At some point, you may decide to purchase a building for your office. You may be looking at a building purchase for one of several reasons:
• You are buying a practice and the building is part of the purchase;
• You can’t find anything to rent in the area where you want to set up; or
• A great building is located right where you wanted to set up practice.
The buying process might begin with a doctor or someone else who is selling directly, or it might begin with a conversation with a commercial real estate broker. Be aware that a commercial real estate person is representing the seller, not you. You may want to get your own broker to help you with the negotiations.
The negotiation process is tricky, because the owner may have an inflated idea of the building’s worth, and you don’t want to pay any more than its market value. Your bank will also not want to loan you more than the building is actually worth. The best way to settle this difference is to get a property appraisal.
You will need to get an approval for the bank to lend you the money. This is called “qualifying,” and most sellers won’t proceed with a sale until they are sure the buyer is qualified.
If you are buying a practice as a “package” – patient roster, equipment, and building – the owner may likely try to bundle the selling price into one sum, but you will need to separate the building purchase since you will have a mortgage on the property. The bank is giving you this mortgage for a building with a specific appraised value.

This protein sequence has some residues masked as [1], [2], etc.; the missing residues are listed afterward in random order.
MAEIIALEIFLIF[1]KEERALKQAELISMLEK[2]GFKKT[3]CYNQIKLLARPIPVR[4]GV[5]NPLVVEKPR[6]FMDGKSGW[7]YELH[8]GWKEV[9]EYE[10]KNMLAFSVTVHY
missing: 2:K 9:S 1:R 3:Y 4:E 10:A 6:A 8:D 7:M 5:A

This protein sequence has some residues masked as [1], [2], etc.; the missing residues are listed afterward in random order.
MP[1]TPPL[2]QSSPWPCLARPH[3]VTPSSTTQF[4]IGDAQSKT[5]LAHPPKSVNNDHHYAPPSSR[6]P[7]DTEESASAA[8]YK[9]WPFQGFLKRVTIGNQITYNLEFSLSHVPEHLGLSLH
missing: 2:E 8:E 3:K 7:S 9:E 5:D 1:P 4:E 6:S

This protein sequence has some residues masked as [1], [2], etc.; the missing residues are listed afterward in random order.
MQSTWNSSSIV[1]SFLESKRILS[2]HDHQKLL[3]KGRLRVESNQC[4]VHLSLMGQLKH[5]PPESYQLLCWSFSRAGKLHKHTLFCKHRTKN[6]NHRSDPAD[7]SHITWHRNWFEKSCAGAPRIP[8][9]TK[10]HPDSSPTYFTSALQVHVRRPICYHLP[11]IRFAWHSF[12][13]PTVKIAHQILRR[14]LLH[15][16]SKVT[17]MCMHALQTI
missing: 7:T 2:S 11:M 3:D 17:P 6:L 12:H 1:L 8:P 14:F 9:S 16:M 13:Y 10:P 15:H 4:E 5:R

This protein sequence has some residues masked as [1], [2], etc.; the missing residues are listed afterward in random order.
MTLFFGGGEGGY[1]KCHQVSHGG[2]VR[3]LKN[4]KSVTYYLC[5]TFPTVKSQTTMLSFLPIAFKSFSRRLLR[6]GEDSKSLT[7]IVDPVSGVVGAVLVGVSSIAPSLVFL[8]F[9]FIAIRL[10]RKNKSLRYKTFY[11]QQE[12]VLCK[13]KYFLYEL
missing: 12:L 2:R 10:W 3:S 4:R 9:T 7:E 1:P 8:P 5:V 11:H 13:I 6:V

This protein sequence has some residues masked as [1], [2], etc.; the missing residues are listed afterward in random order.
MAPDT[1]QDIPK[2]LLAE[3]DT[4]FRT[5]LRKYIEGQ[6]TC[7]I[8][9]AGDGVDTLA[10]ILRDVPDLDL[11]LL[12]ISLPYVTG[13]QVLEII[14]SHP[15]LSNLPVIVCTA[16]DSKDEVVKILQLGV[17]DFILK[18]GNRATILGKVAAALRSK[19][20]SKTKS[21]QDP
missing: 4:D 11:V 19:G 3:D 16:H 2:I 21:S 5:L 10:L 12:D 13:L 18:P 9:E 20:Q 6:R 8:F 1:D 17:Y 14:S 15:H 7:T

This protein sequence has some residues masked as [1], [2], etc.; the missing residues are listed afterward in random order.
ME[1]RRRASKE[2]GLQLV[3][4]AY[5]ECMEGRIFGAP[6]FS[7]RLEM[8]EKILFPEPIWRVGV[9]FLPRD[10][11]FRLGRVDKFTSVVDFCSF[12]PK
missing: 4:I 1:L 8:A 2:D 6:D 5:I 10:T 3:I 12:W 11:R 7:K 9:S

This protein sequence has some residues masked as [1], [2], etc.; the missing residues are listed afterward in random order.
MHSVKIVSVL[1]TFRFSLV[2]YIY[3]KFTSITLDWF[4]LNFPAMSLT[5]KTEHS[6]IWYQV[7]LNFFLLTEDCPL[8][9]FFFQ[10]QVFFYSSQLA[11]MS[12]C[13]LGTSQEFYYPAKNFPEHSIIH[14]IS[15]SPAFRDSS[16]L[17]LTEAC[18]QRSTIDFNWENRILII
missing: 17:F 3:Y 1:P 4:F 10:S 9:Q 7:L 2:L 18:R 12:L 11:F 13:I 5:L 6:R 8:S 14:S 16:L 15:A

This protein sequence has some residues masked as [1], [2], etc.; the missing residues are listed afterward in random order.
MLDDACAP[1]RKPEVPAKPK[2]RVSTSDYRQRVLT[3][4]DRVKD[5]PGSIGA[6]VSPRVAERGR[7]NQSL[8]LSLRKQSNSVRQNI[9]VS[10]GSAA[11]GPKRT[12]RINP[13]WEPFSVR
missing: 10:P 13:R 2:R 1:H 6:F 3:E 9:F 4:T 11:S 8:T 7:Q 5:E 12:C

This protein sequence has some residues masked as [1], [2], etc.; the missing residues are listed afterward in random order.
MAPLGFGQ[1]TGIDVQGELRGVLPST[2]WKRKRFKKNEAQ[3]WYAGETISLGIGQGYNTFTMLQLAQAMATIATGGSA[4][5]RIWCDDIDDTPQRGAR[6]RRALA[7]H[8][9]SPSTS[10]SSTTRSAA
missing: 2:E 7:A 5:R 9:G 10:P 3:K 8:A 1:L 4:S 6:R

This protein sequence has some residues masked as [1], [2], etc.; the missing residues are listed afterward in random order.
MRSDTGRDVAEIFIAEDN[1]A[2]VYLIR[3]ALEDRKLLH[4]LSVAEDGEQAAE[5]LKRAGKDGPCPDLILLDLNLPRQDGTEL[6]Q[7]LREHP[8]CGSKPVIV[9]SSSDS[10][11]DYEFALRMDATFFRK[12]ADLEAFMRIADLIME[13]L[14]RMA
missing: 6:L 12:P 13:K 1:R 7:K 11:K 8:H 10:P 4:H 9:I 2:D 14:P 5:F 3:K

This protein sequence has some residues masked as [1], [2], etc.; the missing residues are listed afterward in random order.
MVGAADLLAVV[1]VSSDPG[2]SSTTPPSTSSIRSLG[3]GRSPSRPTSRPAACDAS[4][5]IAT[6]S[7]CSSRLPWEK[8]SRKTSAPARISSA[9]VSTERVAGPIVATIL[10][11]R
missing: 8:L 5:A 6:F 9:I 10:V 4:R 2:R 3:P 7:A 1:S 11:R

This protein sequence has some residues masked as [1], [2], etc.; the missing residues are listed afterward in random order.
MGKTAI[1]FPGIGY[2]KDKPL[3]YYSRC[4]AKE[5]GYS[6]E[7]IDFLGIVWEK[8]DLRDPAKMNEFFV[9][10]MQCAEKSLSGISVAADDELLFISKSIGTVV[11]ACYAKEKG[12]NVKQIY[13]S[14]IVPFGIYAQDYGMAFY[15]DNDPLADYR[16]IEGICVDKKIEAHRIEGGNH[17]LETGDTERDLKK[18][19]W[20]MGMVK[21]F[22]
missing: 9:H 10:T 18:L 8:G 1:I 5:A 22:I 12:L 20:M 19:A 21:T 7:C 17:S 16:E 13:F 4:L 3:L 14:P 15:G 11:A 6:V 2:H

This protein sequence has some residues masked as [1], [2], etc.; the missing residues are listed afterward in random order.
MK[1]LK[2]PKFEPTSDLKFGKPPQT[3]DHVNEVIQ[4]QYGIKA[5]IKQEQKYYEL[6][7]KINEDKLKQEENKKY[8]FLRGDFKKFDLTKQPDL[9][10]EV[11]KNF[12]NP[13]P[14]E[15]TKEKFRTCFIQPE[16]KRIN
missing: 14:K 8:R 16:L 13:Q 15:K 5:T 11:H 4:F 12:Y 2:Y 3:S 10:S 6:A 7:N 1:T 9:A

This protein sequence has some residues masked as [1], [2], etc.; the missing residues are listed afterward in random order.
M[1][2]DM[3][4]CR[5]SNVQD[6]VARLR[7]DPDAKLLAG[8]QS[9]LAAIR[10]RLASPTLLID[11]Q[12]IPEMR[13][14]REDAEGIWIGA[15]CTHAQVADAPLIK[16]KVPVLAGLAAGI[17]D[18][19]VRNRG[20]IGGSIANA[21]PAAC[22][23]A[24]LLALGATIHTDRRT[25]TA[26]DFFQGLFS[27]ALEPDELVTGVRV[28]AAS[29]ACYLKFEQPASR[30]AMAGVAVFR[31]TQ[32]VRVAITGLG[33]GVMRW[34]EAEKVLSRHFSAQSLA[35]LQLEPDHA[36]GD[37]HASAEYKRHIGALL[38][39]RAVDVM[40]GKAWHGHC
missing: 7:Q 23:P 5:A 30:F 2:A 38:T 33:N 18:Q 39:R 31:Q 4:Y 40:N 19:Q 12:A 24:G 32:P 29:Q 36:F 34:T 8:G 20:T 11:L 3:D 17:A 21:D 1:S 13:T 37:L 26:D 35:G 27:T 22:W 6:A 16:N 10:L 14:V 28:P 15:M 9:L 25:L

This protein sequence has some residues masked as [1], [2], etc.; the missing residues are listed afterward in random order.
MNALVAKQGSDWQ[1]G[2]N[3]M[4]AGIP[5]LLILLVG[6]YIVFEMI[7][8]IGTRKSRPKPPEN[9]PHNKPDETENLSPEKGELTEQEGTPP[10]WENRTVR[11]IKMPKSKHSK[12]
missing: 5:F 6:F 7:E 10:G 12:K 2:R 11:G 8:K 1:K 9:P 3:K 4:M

After you have negotiated the purchase price, you will work with the bank to close the purchase agreement, sign the mortgage and loan papers, and take possession of the building.
As a final note, consider establishing a separate company (an LLC or corporation) to buy the building. Your chiropractic practice can then lease office space from the building owner. This separation protects your building from being part of a lawsuit against the practice. It also enables you to have an asset that can continue to increase in value and provide income even if you decide to move the practice.
If you visit an established DC who has purchased his own building, ask him about his experiences in the financing and negotiating stages. Use our Practice Visit Checklists to guide your conversations, studentDC.com/checklists.
When you are ready to plan the design of your office, check out studentDC.com/designyouroffice.
Buying your first practice? Use this road map to find opportunities and avoid pitfalls: studentDC.com/roadmap